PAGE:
FIG. 4 shows the reverse tape in FIG. 2 used in combination with tape in FIG. 3 for a 10-club schedule. #4 position of FIG. 2 is paired with #1 position of FIG. 3. Position #4 of FIG. 2 is selected for this spot due to high rating as a coordinating influence mentioned above.

The combined information described in FIGS. 1, 2, 3 and 6 together with the application of basic tapes to circular model is now made use of in the model developed as a scheduling machine. Each row of each basic tape in FIG. 4 is now applied individually to a cylinder for better vertical placement; but maintain relative vertical register shown in FIG. 4.

The scheduling is adapted for 1966 National League and position #9 in FIG. 4 is selected for front position in scheduling machine assembly. The reason for this selection will be explained later.

The listing on tapes of FIG. 4, of course, only show the home appearance; and now, by transferring tapes to individual cylinders, the itinerary of visiting clubs dictate the proper elevation of each cylinder in the cylindrical pile. The itinerary starts with plotting A first; and for geographic accommodation the jump schedule is limited to symbols. Thus A (San Francisco) would be limited to F (Cincinnati) or mid-west area. This will be explained later.

When itinerary for A is completed, B-] and I are neXt completed in that order. The plotting first of these four (2 Atlantic and 2 Pacific Coast Clubs) with preferred vertical placements and cylinders establishes an accepted pattern, into which the balance of symbols fall into respective place in periodic fashion and with ease, much the same as the latter pieces of a jig-saw puzzle when guide lines of first half are properly placed. The final vertical placement of all cylinders is shown in FIG. 7.

The basis of a club schedule is now established and the vertical pile of cylinders is now locked in permanent register with locking pin; and to stay in this fixed position for desirable scheduling. This locking of course, is made after cylinder J is keyed to axis as shown in FIG. 5.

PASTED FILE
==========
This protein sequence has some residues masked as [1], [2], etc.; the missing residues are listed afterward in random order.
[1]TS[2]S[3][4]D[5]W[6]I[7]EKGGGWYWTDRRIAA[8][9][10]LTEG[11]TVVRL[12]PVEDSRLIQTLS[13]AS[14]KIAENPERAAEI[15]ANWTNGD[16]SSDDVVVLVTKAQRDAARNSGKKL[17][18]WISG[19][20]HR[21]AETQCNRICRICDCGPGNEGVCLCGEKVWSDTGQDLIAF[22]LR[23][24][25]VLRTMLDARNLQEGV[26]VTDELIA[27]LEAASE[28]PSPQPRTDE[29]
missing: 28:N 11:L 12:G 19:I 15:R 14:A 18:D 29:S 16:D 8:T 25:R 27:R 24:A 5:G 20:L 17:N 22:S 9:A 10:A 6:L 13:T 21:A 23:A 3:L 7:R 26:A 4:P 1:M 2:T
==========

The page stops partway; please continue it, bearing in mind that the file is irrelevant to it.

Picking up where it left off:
The symbols in each position can represent 2, 3 or 4 game series as desired. The 18 positions on periphery of cylinder complete a cycle, as spelled out in scroll view, shown in FIG. 8 and will be identified later as a Period of the season. Three periods will constitute the entire season. The length of period can be of 36, 54 or 72 games as desired.

The details of construction of the scheduling machine are shown in FIGS. 5, 6 and 7, which show a base 10 from which projects two end supports 11, each of which has a hole 12 adapted to rotatably support a shaft 13.

A series of closely spaced cylinders 14 are mounted for rotation on shaft 13. Set screws 15 are provided in the cylinder 14 at each end of the series for locking said end cylinders with respect to shaft 13.

When the series of cylinders 14 have been manually adjusted to the desired relative angular relationship a hole 16 is drilled through the series of cylinders, and a pin 17 is fitted into said hole to prevent subsequent change in the relative angular relationship of the series of cylinders.

FIG. 5 shows one pin 16 fitted into each end of the series of cylinders, one pin to lock the orientation assembly, the other pin locking the scheduling assembly.

A cover plate 18 is fastened by screws 19 to the upper surfaces of end supports 11. Cover plate 17 has an elongated slot 20 parallel with the axis of the cylinder, to provide a viewing aperture through which can be read a series of letters and numbers printed on the cylinders.